Vic Libs to vote on Deeming’s future
The Victorian Liberal Party will on Friday meet to vote on a motion to expel MP Moira Deeming from the parliamentary party.
The move comes despite Ms Deeming backing down from an earlier threat to pursue legal action against Opposition Leader John Pesutto in a letter sent to MPs on Saturday.
In a statement issued on Saturday afternoon, Mr Pesutto said he had “received a notice of motion from five Liberal Party MPs seeking the expulsion of Moira Deeming at a party room meeting that will be held next Friday, 12 May.”
“I remain firmly committed to leading a disciplined, united and inclusive Liberal Party that will continue to take the fight up to the tired, corrupt and incompetent Andrews government,” Mr Pesutto said.
“Our focus is on Victorian families and small businesses who face a horror state budget with higher taxes and cuts to key services and infrastructure projects.”
The motion is signed by front bench MPs James Newbury, Cindy McLeish and Roma Britnell, former leader Matthew Guy, and newly elected MP Wayne Farnham.
“We write to request that a Special Meeting of the Victorian Parliamentary Liberal Party be held on Friday 12 May 2023 and give notice of our intention to move the following motion at that meeting:
‘That the Victorian Parliamentary Liberal Party expels Moira Deeming’.
“The reason for the motion is that Moira Deeming has engaged in conduct in violation of Clause 57, bringing discredit on the Parliamentary Party.”
Ms Deeming was sensationally suspended from siting in parliament for nine months after she attended the Let Women Speak rally that was gatecrashed by neo-Nazis.
She then allegedly sent an email to party leader John Pesutto demanding he “exonerate” her from the “false allegations” or she would take legal action against him.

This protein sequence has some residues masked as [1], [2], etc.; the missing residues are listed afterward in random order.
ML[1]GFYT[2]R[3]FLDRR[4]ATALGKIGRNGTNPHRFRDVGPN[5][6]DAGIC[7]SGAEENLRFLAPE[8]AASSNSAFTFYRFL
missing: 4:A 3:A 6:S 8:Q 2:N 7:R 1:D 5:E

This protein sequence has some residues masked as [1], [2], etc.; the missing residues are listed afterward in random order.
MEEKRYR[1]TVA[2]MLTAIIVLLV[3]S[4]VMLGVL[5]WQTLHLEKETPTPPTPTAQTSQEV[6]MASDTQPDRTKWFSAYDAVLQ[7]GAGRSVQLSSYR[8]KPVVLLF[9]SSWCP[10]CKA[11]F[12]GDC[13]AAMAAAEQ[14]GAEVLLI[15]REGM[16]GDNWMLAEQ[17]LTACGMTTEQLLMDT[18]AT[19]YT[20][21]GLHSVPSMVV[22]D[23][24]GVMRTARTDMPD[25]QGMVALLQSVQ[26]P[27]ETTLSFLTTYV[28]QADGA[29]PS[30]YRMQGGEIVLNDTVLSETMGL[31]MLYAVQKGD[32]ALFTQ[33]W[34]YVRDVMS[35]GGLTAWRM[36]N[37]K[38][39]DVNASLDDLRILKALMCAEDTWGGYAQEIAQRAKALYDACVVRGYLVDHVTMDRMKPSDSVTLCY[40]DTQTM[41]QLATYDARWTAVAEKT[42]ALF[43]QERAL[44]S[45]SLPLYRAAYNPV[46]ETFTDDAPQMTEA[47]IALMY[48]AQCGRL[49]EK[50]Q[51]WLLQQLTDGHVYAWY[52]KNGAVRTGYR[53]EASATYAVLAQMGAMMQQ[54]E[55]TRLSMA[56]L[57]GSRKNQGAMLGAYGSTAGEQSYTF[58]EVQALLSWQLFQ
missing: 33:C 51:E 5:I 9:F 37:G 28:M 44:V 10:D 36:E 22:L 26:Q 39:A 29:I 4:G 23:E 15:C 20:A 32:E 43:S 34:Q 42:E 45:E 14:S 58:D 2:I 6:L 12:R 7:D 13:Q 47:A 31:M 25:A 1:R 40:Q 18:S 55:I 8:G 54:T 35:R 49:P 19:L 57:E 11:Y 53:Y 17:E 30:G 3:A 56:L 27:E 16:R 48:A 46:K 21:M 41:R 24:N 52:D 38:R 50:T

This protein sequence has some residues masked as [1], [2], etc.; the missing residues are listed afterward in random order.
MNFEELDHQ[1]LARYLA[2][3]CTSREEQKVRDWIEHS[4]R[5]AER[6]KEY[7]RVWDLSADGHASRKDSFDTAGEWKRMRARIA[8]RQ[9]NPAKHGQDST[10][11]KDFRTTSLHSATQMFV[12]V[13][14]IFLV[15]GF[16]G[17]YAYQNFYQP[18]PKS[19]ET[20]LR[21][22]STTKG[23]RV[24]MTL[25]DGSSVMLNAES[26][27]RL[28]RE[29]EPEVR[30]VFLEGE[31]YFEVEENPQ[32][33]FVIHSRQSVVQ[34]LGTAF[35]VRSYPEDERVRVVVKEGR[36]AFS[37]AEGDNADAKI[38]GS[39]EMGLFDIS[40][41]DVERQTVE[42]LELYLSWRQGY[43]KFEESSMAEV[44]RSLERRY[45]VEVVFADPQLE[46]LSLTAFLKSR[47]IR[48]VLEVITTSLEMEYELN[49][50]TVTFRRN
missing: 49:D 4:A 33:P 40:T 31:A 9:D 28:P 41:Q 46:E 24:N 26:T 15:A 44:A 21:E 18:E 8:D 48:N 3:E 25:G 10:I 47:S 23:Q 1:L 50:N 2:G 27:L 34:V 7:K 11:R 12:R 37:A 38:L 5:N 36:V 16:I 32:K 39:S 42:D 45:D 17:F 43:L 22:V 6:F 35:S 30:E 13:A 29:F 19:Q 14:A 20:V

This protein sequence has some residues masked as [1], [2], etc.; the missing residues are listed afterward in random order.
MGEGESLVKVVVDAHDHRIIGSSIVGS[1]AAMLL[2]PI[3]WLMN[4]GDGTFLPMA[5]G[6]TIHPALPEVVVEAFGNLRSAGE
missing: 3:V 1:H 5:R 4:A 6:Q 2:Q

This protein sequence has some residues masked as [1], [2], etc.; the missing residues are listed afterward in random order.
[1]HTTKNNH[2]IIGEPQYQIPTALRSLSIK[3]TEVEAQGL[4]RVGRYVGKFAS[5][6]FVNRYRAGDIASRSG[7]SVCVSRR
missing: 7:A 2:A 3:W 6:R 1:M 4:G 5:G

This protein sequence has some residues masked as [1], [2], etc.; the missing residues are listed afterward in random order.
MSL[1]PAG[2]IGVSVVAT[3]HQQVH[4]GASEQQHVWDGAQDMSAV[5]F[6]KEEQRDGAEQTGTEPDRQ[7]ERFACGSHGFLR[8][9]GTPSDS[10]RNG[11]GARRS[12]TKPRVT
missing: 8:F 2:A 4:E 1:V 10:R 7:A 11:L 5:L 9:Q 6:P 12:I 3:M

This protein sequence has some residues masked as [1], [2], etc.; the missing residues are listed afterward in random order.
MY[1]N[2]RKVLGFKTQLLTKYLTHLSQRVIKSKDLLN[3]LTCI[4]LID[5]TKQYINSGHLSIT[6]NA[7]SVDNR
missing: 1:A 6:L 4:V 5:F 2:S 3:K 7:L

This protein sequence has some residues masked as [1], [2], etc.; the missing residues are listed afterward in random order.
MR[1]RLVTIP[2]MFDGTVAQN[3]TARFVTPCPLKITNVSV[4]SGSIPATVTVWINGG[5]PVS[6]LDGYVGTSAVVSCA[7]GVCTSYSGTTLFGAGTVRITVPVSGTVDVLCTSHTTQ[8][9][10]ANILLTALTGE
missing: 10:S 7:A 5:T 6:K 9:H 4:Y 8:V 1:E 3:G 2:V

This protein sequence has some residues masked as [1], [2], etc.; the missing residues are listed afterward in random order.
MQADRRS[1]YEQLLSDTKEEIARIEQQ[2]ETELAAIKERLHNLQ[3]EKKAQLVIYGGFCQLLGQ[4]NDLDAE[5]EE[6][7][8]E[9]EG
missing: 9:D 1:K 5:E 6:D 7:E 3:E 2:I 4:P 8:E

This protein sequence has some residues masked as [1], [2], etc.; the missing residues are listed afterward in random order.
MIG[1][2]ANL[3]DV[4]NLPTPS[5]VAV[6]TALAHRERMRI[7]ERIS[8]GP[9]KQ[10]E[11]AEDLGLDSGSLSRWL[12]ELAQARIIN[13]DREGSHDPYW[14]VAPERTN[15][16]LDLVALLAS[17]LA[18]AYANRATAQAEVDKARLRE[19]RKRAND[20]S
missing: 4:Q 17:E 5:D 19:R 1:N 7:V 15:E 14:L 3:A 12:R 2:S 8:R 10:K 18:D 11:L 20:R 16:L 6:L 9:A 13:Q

But after minutes from the party room were published this week by The Australian, Ms Deeming denied she had planned to sue her own party.
“As is now clear from the minutes that have finally been published, the Victorian parliamentary Liberal Party agreed on March 27 that ‘no one was accusing (me) of being a Nazi or a Nazi sympathiser’,” Ms Deeming stated on Saturday.
“I have never once considered suing the Liberal Party and reports that I have, or had planned to do so, are false.
“It is important to clarify here that I only contemplated legal assistance (e.g. mediation) as a way of helping me negotiate to settle the conditions of my suspension and to see what was agreed in the party room in March honoured.
“To date, others acting on my behalf, have been working with Liberal leadership team to help resolve this issue, but to no avail.
“Moreover, when I was told on Thursday night that the Leadership team had rejected my request for a legally mediated re-do of the meeting to properly settle the conditions of my suspension, I immediately advised the Victorian Liberal Party President, Mr Greg Mirabella, that I would pursue it no further.”
Ms Deeming, who represents the Western Metropolitan Region, said the past six weeks had “taken a terrible toll” on her.
“I have had to publicly disclose childhood sexual abuse and endure constant media attacks while remaining silent,” she said.
“At all times I have tried to work through internal processes to resolve these issues and declined to air public criticism of the Liberal Party.”
Ms Deeming said she was still waiting for an official apology from Mr Pesutto.
The opposition leader had tried to expel Ms Deeming following her appearance at the rally in March.
“And even though Liberal leader, John Pesutto MP never made the joint statement that the meeting agreed he should, he did say publicly on Thursday that ‘nothing in the dossier ever accused (me) of being a Nazi or herself having Nazi sympathisers’,” Ms Deeming said.
“All I ever wanted, since the leader’s failed attempt to have me expelled for allegedly bringing the party into disrepute, was to have my name cleared.
“Thankfully, it is now clear from the published minutes that the original expulsion motion was never formally put to the party room.
“I consider this fact vital, because it proves that my suspension is unconnected to the expulsion allegations.
“These minutes afford me the full, official, written, public exoneration that the Leadership seems unwilling to provide.”
Despite her criticism of the party and its leader, Ms Deeming said she’s ready to return to serving the people who elected her to act on their behalf.
“Now, I am moving on,” she said.
“I was elected as a Liberal; I remain a proud Liberal; and I look forward to rejoining the party room at the end of the year.
“Thank you to everyone who has supported me through what’s been a very difficult time.”